Pay-as-you-go private operations are in rude health

The sharp rise in the number of people prepared to pay for private operations illustrates just how great a crisis the NHS is in.

Keen to bypass lengthy waiting lists, patients without private medical insurance are paying cash to beat the queues. A growing number of private hospital networks, along with the private wings of some NHS hospitals, now offer the service.

Figures announced just before Chancellor Gordon Brown's recent Budget revealed that in 1999 some 160,000 people raided their savings to fund operations on a pay-as-you-go basis - almost 50,000 more than in 1996, the year before Labour was elected.

Bupa Hospitals recorded a 30 per cent increase in the number of operations it performed last year on this basis, with patients spending £240m.

The Chancellor's Budget announcement - where he promised £15bn in funding for the NHS over four years - may halt the trend. But if you are facing a long wait for NHS treatment, it may be worth considering paying for it yourself.

The traditional method of funding private treatment, through regular-premium private medical insurance, is too expensive for many. Self-pay care lets you forget the monthly drain of premiums and splash out for a private operation when you need one.

The schemes are being promoted by several different private hospital networks, notably Bupa Hospitals, Nuffield Hospitals Direct and BMI Healthcare. Following diagnosis from a consultant, you will be quoted a fixed price for the treatment you need. This varies from hospital to hospital, depending on the complexity of the operation, your age and medical condition.

The quoted price should include accommodation, nursing care, operating theatre fees, drugs, dressings, X-rays, tests and consultants' fees. This price will be guaranteed even if there are complications and you have to stay in hospital longer than an-ticipated - which protects you from bills running out of control.

If you go through Nuffield, expect to be charged from £1,300 to £1,425 per leg for varicose veins, between £1,350 and £1,700 for a hernia, between £1,950 and £2,600 for a cataract operation, and between £5,800 and £7,500 for a hip replacement (see the box below for further costs).

For more complex treatments such as a heart bypass, expect to pay from £12,000. You can also buy operations that aren't covered by private medical insurance policies, such as cosmetic surgery.

The private medical sector is promoting the schemes, particularly as the number of people paying for private medical insurance remains static. Annual premium increases of over 10 per cent have made it too expensive for most of us to consider buying a policy.

A single man aged 35 would pay from £35 to £70 a month, but at 55 his premiums could range from £75 to £200 a month, depending on the level of cover bought. Premiums could rise to as much as £500 a month as he gets older. Parents in their late thirties with two young children would pay from £70 to £150 a month for full cover.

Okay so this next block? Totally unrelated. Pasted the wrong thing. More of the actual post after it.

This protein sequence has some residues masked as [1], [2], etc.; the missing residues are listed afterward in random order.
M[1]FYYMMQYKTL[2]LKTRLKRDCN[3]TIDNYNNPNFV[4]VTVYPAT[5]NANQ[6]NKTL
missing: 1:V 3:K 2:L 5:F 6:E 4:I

So it is not surprising that a growing number prefer to go without cover in the hope they will never need it - and stump up the cash for a one-off operation if they do.

Bupa marketing director Howard Beveridge says awareness of pay-as-you-go surgery is still low as almost half the people surveyed by Bupa did not realise they could use private hospitals if they didn't have medical insurance.

Bupa found that most people who pay themselves are over 55. Many are on long-term waiting lists or want hip replacements or cataract surgery. The self-employed are also prepared to pay to avoid spending long periods off work through illness, as are young professionals with money to spare but no insurance. People in well-paid employment often buy operations for retired parents.

Self-pay schemes may also suit those who have private medical insurance but need treatment for a condition excluded under that policy - for example, if they had an existing condition when they took out their medical cover.

Bupa Hospitals' scheme allows treatment at all of its 36 hospitals. If you need to borrow money, it offers a loan service through Colonial Finance UK. The APR is 14.9 per cent, the minimum loan size is £1,000 and you must pay 10 per cent of treatment costs yourself.

BMI Healthcare and Nuffield both offer interest-free loan periods. BMI Healthcare, which treated 35,000 patients at its 42 hospitals last year, offers six months' interest-free credit. After this, the APR is 15.5 per cent.

Nuffield, which has 40 hospitals across the country, reveals that self-pay is the fastest-growing part of its business. It offers interest-free credit for 12 months through Mercantile Credit, with an APR of 15.9 per cent after that.

George Connelly, specialist private health broker with Healthcare Matters, says self-pay schemes may suit those who baulk at insurance premiums or believe their chances of needing treatment are slim.

But he says they do not provide the peace of mind of private medical insurance. "When it came to the crunch, ask how you would feel stumping up £7,000 for a hip replacement. Many people may prefer to wait for the NHS, even if they are in pain. With insurance you don't have to make that choice."

Another question to ask is whether you can lay your hands on more than £12,000 to fund a serious operation such as heart bypass surgery.

With private medical insurance so costly, self-pay care will continue to appeal to many - unless, that is, the Chancellor's recent injection of cash really does get the NHS waiting lists down.

Contacts: BMI Healthcare, 0207-419 6000; Bupa, 0845 600- 8822; Nuffield Hospitals Direct, 0800 688699.

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